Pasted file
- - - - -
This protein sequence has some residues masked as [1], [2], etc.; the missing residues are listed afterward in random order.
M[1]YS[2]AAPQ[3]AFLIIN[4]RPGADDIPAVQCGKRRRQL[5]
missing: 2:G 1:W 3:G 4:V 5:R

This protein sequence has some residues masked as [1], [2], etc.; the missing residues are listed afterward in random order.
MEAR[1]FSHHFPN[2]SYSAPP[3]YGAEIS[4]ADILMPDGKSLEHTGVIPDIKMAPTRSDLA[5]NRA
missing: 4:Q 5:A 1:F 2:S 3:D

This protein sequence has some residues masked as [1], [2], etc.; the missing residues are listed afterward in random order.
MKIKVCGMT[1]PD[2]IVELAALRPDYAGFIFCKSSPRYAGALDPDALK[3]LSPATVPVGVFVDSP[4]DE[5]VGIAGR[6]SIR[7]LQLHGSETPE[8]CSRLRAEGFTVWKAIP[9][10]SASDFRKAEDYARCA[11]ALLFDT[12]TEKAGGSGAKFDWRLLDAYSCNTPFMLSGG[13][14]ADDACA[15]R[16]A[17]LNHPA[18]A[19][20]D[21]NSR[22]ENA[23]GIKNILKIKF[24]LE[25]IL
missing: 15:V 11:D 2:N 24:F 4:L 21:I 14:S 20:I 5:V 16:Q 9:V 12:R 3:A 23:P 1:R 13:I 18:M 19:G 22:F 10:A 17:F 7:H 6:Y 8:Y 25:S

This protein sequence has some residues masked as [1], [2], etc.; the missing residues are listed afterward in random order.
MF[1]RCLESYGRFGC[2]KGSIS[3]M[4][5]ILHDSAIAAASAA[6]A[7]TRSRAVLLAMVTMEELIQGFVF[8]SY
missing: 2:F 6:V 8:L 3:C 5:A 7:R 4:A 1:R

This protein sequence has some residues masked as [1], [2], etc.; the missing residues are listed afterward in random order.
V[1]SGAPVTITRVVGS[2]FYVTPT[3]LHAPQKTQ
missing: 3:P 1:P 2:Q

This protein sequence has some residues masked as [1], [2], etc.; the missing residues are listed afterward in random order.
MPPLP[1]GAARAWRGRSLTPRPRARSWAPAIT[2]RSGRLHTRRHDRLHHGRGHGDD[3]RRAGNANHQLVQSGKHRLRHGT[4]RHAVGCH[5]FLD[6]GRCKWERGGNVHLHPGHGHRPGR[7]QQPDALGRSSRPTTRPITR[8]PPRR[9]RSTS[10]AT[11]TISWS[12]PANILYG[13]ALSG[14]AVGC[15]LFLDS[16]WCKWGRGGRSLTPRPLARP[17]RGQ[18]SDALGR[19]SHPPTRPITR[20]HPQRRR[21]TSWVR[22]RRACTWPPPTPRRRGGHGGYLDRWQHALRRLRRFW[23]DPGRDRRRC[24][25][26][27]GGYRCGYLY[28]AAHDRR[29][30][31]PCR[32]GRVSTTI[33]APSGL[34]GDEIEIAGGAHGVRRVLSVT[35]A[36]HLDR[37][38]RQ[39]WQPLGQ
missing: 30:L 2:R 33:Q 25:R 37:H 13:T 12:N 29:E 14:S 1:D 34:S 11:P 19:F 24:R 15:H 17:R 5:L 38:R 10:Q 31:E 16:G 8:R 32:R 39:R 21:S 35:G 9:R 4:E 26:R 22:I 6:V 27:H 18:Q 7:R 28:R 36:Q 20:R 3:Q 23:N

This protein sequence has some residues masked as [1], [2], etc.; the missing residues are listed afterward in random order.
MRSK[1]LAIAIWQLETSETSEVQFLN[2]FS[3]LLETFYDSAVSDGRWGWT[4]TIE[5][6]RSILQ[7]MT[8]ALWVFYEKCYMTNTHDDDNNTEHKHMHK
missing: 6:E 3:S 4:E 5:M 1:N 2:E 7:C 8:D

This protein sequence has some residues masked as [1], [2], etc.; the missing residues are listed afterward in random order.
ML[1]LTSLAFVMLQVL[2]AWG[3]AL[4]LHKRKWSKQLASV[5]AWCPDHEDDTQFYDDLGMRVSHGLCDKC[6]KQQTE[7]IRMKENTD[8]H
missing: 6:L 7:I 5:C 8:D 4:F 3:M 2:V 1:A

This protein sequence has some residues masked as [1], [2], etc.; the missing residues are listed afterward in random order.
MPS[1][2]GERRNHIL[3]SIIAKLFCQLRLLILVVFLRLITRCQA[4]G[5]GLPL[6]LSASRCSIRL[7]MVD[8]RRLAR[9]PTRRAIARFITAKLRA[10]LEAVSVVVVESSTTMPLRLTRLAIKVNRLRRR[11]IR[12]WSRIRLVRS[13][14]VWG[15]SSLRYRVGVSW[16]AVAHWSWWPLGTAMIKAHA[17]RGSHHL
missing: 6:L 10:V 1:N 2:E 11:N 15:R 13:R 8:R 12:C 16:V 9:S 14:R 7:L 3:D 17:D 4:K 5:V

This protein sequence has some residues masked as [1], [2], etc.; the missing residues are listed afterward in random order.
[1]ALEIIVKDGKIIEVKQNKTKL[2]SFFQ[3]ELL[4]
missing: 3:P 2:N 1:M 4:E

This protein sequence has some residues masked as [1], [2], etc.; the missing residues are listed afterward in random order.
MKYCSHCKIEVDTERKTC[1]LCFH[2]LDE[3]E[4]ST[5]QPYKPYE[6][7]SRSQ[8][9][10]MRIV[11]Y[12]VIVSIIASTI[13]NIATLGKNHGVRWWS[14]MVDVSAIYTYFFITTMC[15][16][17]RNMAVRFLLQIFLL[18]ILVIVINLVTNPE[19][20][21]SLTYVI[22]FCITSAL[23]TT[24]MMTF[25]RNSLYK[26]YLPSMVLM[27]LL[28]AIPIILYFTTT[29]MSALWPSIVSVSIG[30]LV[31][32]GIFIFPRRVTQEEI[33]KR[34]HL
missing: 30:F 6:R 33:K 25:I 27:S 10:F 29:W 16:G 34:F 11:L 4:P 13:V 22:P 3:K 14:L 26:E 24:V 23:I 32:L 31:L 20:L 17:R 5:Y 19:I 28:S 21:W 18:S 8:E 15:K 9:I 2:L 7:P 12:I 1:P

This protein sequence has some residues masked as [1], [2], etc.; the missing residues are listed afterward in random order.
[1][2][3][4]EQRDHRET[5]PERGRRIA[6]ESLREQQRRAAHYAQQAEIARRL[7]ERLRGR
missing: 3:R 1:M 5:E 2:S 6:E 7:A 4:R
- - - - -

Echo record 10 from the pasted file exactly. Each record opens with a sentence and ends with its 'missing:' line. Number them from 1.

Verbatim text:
This protein sequence has some residues masked as [1], [2], etc.; the missing residues are listed afterward in random order.
[1]ALEIIVKDGKIIEVKQNKTKL[2]SFFQ[3]ELL[4]
missing: 3:P 2:N 1:M 4:E